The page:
Date of Award

Fall 2009

Document Type

Dissertation

Degree Name

Doctor of Philosophy in Mathematical Sciences - (Ph.D.)

Department

Mathematical Sciences

First Advisor

David James Horntrop

Second Advisor

William J. Morokoff

Third Advisor

Eliza Zoi-Heleni Michalopoulou

Fourth Advisor

Michael A. Ehrlich

Fifth Advisor

Roy Goodman

Abstract

Credit risk is the risk of losing contractually obligated cash flows promised by a counterparty such as a corporation, financial institution, or government due to default on its debt obligations. The need for accurate pricing and hedging of complex credit derivatives and for active management of large credit portfolios calls for an accurate assessment of the risk inherent in the underlying credit portfolios. An important challenge for modeling a credit portfolio is to capture the correlations within the credit portfolio. For very large and homogeneous portfolios, analytic and semi-analytic approaches can be used to derive limiting distributions. However, for portfolios of inhomogeneous default probabilities, default correlations, recovery values, or position sizes, Monte Carlo methods are necessary to capture their underlying dynamic evolutions. Since the feasibility of the Monte Carlo methods is limited by their relatively slow convergence rate, methods to improve the efficiency of simulations for credit portfolios are highly desired.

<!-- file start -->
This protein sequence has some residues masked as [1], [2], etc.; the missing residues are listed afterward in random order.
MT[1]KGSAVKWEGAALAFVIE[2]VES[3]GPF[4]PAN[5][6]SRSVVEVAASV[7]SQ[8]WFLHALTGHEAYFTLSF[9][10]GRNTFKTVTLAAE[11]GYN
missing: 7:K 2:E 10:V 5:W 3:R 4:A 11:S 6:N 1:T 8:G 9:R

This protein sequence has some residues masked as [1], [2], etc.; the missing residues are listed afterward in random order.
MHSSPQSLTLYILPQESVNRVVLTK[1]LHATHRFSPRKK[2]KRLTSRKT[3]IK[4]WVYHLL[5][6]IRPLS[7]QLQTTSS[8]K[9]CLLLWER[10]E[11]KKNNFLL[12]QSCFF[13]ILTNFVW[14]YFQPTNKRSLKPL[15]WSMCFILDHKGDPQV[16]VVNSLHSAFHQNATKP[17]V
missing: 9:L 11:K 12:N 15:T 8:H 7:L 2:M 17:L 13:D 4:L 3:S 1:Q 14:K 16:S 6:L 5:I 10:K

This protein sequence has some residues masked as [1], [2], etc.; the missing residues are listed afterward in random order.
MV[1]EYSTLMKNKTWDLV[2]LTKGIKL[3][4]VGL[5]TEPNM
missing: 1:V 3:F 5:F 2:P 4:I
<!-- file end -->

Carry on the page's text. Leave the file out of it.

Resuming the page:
In this dissertation, a comparison of the commonly employed single step models for credit portfolios, referred to as the copula-based default time approach, with our novel applications of multi-step models was made at first. Comparison of simulation results indicates that the dependency structure may be better incorporated by the multi-step models, since the default time models can introduce substantially skewed correlations within credit portfolios, a shortcoming which has become more evident in the recent subprime crisis. Next, to improve the efficiency of simulations, quasi- random sequences were introduced into both the single step and multi-step models by devising several new algorithms involving the Brownian bridge construction and principal component analysis. The simulation results from tests under various scenarios suggest that quasi-Monte Carlo methods can substantially improve simulation effectiveness not only for the problems of computing integrals but also for those of order statistics, indicating significant advantage when calculating a number of risk quantities such as Value at Risk (VaR). Finally, the performance of the simulations based on the above credit portfolio models and the quasi-Monte Carlo methods was examined in the context of modeling and valuation of credit portfolio derivatives. The results suggest that these methods can considerably improve the simulation of complex financial instruments involving portfolio credit risk.

Included in

Mathematics Commons

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